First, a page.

The feedback loop is what I mentioned on the Sep 30 entry...I have a "raw" emotion, I analyze it, and my "rational" interpretation modifies or deadens the original emotion, and possibly pre-emptively changes the landscape new emotions will occur in.
--Kirk Mon Oct 3 10:01:42 2005
Oh, btw Nick...yeah, the whole "application running but with no windows" is counter-intuitive to me, though I see the reasoning behind it...but it meant my mental map where "triangle means windows open" was wrong, confusing me as I went to close out of the "terminal"
--Kirk Mon Oct 3 10:03:27 2005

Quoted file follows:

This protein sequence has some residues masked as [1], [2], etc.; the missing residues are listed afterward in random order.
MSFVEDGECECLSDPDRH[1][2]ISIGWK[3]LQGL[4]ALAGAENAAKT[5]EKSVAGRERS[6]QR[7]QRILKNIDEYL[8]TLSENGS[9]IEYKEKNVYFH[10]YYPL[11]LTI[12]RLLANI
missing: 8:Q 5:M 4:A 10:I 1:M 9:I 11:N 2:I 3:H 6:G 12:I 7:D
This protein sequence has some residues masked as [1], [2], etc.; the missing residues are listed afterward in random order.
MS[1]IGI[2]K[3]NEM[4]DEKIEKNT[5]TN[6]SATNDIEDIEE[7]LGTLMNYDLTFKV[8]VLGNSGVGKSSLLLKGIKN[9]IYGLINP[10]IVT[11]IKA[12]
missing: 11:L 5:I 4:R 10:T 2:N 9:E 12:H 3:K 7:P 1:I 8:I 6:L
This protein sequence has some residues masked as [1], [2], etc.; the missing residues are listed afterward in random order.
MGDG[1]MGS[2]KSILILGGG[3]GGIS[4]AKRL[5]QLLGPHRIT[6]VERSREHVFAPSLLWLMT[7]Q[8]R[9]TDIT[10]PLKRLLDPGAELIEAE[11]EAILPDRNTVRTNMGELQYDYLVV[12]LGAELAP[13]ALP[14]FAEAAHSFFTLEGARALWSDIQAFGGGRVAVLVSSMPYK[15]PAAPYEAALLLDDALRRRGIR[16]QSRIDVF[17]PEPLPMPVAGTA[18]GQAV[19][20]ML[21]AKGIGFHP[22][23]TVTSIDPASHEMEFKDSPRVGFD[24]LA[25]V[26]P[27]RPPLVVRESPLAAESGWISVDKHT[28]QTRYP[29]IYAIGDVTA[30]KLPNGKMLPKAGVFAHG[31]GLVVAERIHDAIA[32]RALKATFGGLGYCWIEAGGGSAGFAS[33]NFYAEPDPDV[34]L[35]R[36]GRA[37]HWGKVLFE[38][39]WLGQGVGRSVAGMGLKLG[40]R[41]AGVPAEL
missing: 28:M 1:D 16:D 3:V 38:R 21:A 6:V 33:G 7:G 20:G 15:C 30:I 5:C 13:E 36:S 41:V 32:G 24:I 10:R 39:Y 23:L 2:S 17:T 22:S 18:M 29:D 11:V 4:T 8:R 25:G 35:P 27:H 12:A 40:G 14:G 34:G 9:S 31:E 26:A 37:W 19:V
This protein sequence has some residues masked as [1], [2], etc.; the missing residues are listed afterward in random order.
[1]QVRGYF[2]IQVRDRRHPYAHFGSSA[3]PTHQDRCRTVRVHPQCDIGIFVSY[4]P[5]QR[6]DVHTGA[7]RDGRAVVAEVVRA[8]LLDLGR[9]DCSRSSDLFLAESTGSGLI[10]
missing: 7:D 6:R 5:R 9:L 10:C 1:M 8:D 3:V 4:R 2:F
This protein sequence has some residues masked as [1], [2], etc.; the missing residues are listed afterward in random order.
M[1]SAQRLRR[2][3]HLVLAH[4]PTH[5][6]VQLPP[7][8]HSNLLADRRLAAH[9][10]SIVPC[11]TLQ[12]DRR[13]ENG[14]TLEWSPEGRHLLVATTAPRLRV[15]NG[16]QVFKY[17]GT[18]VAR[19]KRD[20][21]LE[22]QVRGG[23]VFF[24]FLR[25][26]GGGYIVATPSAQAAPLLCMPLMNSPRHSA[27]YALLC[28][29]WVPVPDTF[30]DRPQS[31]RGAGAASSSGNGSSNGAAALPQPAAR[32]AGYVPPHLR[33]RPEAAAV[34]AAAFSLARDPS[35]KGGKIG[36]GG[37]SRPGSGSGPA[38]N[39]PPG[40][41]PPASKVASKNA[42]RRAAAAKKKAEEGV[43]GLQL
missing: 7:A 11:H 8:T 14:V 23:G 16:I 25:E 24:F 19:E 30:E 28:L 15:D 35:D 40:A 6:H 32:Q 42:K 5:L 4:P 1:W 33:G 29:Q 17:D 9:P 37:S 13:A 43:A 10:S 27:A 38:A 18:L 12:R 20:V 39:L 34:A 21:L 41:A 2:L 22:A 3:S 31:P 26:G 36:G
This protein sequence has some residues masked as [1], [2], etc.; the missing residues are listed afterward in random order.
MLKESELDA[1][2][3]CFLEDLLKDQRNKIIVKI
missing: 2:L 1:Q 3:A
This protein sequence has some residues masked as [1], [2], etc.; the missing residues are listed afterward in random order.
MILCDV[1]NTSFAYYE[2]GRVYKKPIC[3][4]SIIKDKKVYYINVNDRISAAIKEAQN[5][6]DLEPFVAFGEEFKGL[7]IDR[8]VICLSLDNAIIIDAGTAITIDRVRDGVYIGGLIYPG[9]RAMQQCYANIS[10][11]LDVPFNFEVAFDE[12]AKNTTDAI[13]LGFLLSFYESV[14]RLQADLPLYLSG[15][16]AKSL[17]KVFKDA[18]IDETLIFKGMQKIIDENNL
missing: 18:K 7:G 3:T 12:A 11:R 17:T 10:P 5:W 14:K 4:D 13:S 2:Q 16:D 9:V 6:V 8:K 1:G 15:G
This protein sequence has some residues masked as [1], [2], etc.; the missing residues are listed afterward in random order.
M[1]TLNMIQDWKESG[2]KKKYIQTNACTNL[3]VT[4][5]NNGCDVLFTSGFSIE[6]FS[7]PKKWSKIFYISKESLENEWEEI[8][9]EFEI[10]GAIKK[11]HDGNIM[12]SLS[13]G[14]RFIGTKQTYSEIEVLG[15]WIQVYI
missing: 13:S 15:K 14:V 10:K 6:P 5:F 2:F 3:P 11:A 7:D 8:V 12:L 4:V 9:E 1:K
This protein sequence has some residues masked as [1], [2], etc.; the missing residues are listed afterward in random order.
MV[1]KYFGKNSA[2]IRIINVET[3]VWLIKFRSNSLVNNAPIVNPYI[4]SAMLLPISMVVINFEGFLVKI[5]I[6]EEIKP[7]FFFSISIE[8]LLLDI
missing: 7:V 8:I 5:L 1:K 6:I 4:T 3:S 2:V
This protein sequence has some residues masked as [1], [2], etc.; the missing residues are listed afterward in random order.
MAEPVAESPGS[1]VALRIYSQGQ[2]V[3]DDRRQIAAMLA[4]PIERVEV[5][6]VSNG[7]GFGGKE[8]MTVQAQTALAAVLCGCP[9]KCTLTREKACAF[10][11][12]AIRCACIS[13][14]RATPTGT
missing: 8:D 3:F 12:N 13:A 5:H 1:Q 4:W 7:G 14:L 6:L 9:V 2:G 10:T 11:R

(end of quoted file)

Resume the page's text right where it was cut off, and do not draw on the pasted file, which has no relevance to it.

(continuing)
And I guess the "I don't do it that way" would probably be pretty annoying, too. Honestly, I like your approach better. =D
Oh, the social science problem, kinda, of the observer changing the results of the experiment by influencing the test subjects, except that your emotions and reactions are the "test subjects," in a sense. From my persective, there's nothing wrong with "modifying" or putting into context/perspective an emotion. I would worry about the deadening aspect, though.
Do you try to express your emotions to other people, at least the good ones, when you have them?
--Mr. Lex Mon Oct 3 10:08:02 2005
Hmm, not enough, possibly.
--Kirk Mon Oct 3 10:17:13 2005
I'd say give it a shot.
--Mr. Lex Mon Oct 3 10:19:29 2005
Well, it's good advice but (as always) things aren't always that easy.
Sometimes it feels as if I feel few positive emotions simply...I always see the negative and flip-side of things, and generally ambivalence isn't what people want to hear.
--Kirk Mon Oct 3 10:38:26 2005